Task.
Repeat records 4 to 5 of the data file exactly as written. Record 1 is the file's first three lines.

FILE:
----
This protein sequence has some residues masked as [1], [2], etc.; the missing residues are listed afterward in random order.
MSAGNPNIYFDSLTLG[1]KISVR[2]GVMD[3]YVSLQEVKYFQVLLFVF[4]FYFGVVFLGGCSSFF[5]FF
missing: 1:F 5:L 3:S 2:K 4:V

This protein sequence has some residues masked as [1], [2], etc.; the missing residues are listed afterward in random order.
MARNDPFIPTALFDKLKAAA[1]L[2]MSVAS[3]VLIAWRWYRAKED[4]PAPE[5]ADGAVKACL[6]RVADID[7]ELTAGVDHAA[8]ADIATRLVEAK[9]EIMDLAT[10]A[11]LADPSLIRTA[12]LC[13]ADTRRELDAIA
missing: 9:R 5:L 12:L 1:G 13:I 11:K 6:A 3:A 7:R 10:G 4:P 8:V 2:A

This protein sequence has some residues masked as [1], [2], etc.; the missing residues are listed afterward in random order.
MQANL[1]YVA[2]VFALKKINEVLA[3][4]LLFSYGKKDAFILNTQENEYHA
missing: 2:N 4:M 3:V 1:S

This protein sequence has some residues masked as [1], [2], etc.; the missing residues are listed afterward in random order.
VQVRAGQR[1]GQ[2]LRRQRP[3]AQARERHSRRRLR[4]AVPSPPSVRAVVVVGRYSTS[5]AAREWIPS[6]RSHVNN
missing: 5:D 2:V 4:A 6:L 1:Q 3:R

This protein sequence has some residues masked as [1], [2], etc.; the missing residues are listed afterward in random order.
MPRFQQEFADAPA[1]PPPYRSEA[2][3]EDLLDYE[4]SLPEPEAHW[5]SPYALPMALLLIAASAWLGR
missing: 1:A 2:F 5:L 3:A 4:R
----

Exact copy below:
This protein sequence has some residues masked as [1], [2], etc.; the missing residues are listed afterward in random order.
VQVRAGQR[1]GQ[2]LRRQRP[3]AQARERHSRRRLR[4]AVPSPPSVRAVVVVGRYSTS[5]AAREWIPS[6]RSHVNN
missing: 5:D 2:V 4:A 6:L 1:Q 3:R

This protein sequence has some residues masked as [1], [2], etc.; the missing residues are listed afterward in random order.
MPRFQQEFADAPA[1]PPPYRSEA[2][3]EDLLDYE[4]SLPEPEAHW[5]SPYALPMALLLIAASAWLGR
missing: 1:A 2:F 5:L 3:A 4:R